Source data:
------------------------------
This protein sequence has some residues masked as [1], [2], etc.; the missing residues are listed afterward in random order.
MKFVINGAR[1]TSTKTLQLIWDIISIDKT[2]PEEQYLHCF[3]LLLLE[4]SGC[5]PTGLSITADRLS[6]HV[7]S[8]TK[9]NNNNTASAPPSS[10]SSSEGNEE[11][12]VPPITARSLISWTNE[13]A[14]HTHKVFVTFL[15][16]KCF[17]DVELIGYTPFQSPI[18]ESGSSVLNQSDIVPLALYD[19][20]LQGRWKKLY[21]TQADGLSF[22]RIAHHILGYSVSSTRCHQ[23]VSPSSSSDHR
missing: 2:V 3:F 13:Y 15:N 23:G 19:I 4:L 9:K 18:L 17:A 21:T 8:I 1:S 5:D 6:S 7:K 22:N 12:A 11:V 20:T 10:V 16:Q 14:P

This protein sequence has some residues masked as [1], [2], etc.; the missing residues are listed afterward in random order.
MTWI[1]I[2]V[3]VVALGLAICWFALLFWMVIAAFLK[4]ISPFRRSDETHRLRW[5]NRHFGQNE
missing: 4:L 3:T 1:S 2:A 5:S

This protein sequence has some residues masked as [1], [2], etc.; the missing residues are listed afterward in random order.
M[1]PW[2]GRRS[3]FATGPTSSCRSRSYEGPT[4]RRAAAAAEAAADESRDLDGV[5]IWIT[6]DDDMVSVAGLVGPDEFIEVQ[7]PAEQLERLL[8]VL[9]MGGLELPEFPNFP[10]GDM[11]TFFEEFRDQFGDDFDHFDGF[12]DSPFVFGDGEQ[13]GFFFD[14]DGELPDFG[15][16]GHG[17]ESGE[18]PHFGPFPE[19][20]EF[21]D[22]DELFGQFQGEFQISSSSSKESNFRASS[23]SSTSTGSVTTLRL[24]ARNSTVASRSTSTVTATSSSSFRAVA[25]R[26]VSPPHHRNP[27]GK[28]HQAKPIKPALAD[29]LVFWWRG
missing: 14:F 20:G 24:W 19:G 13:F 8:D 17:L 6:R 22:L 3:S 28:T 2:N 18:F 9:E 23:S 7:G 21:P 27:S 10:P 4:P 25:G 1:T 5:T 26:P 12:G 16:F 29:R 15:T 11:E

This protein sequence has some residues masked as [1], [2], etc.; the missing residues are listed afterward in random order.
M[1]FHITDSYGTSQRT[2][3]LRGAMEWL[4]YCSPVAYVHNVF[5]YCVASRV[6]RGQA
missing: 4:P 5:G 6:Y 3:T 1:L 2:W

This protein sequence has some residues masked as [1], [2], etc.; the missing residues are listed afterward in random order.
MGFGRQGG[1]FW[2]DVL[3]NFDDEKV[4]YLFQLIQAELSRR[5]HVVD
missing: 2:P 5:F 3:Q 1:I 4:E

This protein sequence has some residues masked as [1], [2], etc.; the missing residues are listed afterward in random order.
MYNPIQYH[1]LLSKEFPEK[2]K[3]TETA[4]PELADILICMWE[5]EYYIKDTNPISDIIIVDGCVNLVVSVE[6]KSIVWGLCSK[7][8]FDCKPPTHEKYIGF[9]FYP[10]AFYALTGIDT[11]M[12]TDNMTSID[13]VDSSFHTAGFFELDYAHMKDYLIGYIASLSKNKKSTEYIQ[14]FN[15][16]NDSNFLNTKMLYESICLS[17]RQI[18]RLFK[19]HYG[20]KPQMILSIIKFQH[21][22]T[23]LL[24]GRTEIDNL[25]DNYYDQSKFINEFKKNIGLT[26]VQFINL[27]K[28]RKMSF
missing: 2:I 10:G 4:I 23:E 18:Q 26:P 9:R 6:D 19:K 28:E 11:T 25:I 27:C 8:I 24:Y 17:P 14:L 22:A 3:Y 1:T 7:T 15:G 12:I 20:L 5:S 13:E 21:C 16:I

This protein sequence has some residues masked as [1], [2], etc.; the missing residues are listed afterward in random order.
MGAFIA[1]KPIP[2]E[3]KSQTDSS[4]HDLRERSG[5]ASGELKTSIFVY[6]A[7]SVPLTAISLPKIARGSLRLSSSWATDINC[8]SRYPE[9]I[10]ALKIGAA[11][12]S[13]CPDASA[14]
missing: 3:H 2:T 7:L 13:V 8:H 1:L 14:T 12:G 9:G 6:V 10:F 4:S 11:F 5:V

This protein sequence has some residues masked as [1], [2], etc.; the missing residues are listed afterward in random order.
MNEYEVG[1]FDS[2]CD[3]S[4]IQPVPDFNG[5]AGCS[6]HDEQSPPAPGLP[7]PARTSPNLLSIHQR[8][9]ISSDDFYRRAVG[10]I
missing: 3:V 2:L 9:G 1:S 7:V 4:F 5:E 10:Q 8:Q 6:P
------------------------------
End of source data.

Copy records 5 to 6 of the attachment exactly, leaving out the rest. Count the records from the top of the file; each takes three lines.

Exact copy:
This protein sequence has some residues masked as [1], [2], etc.; the missing residues are listed afterward in random order.
MGFGRQGG[1]FW[2]DVL[3]NFDDEKV[4]YLFQLIQAELSRR[5]HVVD
missing: 2:P 5:F 3:Q 1:I 4:E

This protein sequence has some residues masked as [1], [2], etc.; the missing residues are listed afterward in random order.
MYNPIQYH[1]LLSKEFPEK[2]K[3]TETA[4]PELADILICMWE[5]EYYIKDTNPISDIIIVDGCVNLVVSVE[6]KSIVWGLCSK[7][8]FDCKPPTHEKYIGF[9]FYP[10]AFYALTGIDT[11]M[12]TDNMTSID[13]VDSSFHTAGFFELDYAHMKDYLIGYIASLSKNKKSTEYIQ[14]FN[15][16]NDSNFLNTKMLYESICLS[17]RQI[18]RLFK[19]HYG[20]KPQMILSIIKFQH[21][22]T[23]LL[24]GRTEIDNL[25]DNYYDQSKFINEFKKNIGLT[26]VQFINL[27]K[28]RKMSF
missing: 2:I 10:G 4:I 23:E 18:Q 26:P 9:R 6:D 19:K 28:E 11:T 25:I 27:C 8:I 24:Y 17:P 14:L 22:A 3:Y 1:T 7:T 15:G 12:I 20:L 5:S 13:E 21:C 16:I